The didacticism necessitated by the singing format hinders Season of the Devil in at least one other way. The film’s narrative thrust is ostensibly this battle over the minds of the villagers: the militia’s efforts to sow a feeling of panic and distrust, and the dissidents’ efforts to rationally dispel that feeling. Yet we rarely if ever hear what the villagers themselves have to say. They are mostly talked about, without themselves doing any talking. Rather, we understand that the militia is winning and the dissidents are losing primarily because the militia and the dissidents both sing about it. In this way, what is supposedly most at stake feels frustratingly abstract, as though it is happening somewhere far away.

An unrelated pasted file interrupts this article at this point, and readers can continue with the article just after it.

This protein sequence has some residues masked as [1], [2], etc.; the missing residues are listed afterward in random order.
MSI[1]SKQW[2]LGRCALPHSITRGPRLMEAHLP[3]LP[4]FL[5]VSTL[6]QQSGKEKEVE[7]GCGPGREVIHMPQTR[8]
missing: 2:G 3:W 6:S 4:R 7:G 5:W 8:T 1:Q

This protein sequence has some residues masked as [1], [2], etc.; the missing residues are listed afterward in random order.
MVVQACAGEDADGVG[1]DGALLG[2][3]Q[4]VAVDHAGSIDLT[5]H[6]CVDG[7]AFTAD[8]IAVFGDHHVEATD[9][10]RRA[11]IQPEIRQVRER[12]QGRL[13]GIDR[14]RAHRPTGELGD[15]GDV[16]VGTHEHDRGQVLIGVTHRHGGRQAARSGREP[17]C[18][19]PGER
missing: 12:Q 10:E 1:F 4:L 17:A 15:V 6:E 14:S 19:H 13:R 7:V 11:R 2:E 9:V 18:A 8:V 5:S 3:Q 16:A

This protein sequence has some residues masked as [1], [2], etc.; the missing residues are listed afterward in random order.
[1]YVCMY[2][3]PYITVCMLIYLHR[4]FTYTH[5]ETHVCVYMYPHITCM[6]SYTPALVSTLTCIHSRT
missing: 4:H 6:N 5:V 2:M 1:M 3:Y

Diaz has already made enough genuine masterpieces to justify any narrative or stylistic departure he wishes to explore, even if—like the brief move to colour for Norte: The End of History—those departures end up as anomalies in his filmography. Nevertheless, Diaz’s choice to set the bulk of Season of the Devil’s dialogue to song does more to hinder the film’s effect than underscore it, constraining the complexity of what characters can express, yet forcing them to spend longer expressing it. When the conceit works, it is at once entrancing and disturbing. But it often does not work. Season of The Devil deals with a subject—the institution of nationalist fascism—that is both central within Diaz’s overall project, and which will feel especially pertinent, right now, to many Western audiences. But Diaz’s intimate understanding of that subject isn’t well-conveyed by the film’s exaggerated, musical reality. Season of The Devil ends up feeling overly reductive, as though it too has succumbed to the militia’s worldview.